A few hours ago I posted about how crime was increasing in many jurisdictions due to the release of felons from prison, thanks to concerns over the spread of coronavirus. I also mentioned other factors contributing to the rise in crime, including that many police forces are no longer responding to, or even recording, what they consider “minor” or “non-violent” crimes. Sucks to be told the law enforcement that your taxes pay for isn’t going to help you if you’re a victim of crime, doesn’t it?
Well, guess what I just learned?
During the coronavirus outbreak and beginning Tuesday morning, Cincinnati police officers will no longer respond in person to the following reports: criminal damaging, dog bites, lost property, lost or stolen license plates, phone harassment, property damage or found property.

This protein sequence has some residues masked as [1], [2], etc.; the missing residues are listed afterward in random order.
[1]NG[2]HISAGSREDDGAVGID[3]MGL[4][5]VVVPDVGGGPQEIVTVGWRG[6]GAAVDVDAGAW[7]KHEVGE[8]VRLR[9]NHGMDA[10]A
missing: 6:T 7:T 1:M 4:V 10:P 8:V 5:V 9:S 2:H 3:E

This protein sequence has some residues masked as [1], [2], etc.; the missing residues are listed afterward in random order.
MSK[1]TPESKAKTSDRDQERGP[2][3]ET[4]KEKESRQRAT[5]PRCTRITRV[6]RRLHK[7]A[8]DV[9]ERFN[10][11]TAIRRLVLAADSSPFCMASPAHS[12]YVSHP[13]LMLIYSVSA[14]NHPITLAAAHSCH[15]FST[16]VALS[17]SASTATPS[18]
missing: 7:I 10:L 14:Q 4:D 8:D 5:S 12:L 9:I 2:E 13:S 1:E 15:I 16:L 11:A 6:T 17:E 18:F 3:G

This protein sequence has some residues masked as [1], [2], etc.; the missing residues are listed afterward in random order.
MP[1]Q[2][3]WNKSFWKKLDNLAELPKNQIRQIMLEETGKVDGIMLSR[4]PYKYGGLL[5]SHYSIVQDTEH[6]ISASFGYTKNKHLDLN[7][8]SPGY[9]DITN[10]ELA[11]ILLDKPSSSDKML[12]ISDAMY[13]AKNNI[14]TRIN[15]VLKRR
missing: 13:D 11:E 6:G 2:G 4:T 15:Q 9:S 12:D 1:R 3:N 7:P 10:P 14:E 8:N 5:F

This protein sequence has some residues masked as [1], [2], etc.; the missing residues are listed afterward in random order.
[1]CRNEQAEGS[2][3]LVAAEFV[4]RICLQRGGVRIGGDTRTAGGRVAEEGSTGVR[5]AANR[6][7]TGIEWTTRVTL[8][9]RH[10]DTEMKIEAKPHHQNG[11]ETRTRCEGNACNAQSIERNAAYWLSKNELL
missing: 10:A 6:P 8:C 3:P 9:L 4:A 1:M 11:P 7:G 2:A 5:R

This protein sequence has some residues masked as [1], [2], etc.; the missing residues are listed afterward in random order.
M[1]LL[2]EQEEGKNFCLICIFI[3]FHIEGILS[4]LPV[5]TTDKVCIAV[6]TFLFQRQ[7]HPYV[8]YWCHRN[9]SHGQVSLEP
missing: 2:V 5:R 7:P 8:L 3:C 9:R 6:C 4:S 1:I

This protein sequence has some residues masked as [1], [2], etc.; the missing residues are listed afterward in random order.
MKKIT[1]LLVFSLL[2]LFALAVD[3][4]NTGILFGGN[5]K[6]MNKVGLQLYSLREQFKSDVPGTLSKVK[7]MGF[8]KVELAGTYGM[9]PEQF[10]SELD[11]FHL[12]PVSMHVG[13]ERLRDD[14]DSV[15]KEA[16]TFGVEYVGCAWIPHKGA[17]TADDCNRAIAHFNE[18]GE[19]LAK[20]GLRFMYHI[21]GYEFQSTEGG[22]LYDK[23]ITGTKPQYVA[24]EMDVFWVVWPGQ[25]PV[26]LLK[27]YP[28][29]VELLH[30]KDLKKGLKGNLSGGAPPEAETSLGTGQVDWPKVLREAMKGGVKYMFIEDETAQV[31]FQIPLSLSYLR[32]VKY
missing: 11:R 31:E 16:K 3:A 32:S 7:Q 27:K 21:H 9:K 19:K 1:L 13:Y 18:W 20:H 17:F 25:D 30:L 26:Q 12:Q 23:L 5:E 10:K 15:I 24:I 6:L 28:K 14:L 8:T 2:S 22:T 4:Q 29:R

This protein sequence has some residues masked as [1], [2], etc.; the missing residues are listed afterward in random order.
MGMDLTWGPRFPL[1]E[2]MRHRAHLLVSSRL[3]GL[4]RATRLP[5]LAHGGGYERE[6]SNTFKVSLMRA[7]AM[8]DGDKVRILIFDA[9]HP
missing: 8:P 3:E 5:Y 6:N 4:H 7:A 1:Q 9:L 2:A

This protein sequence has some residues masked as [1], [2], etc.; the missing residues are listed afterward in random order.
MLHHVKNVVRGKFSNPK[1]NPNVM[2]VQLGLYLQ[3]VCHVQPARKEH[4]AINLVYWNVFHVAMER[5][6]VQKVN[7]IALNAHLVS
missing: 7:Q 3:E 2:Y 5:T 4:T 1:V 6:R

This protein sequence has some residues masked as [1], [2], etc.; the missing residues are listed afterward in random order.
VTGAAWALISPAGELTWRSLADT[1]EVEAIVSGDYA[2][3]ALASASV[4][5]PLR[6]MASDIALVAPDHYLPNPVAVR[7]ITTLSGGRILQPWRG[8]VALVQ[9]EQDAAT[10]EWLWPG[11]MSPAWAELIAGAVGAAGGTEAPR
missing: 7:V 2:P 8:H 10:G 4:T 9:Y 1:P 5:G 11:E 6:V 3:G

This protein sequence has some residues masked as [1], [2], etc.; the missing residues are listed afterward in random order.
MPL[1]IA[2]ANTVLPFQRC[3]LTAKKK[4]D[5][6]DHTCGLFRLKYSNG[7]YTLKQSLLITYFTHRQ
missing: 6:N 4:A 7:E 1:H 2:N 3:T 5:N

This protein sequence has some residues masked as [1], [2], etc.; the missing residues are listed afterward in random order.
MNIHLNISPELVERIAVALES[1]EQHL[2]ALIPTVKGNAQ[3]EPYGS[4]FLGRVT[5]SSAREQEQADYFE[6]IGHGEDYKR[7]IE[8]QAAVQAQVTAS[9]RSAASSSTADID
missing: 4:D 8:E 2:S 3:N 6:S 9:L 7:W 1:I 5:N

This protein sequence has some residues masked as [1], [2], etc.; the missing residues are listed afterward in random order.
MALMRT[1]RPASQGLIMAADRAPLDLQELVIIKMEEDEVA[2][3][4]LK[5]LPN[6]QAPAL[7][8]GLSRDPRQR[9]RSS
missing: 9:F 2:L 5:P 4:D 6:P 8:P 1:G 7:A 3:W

Police will no longer respond to assault reports, unless a suspect is still present or the victim requires medical attention, breaking and entering reports unless a suspect is still present, menacing reports “unless suspect is expected or threatens to return or is part of the elements of domestic violence” or theft reports “where there is no possibility of immediate apprehension”.
Police are asking victims to report those crimes through the online or telephone reporting system.
There’s more at the link.
Cincinnati thus joins the long, long list of cities and jurisdictions that have abdicated their crime-fighting and civil protection responsibilities. Therefore, I can only recommend that you, dear reader, take steps to ensure that you don’t need the assistance of the police who are so willfully neglecting their obligation “to protect and to serve“. If they will no longer do so, feel free to protect and serve yourself and your loved ones by any legal means necessary, then call the cops to clean up any resulting mess. After all, if you do it thoroughly, the suspect will, indeed, still “be present” and offer the “possibility of immediate apprehension”. However, he’ll (hopefully) no longer be in a position to commit any more crimes, at least in the short term.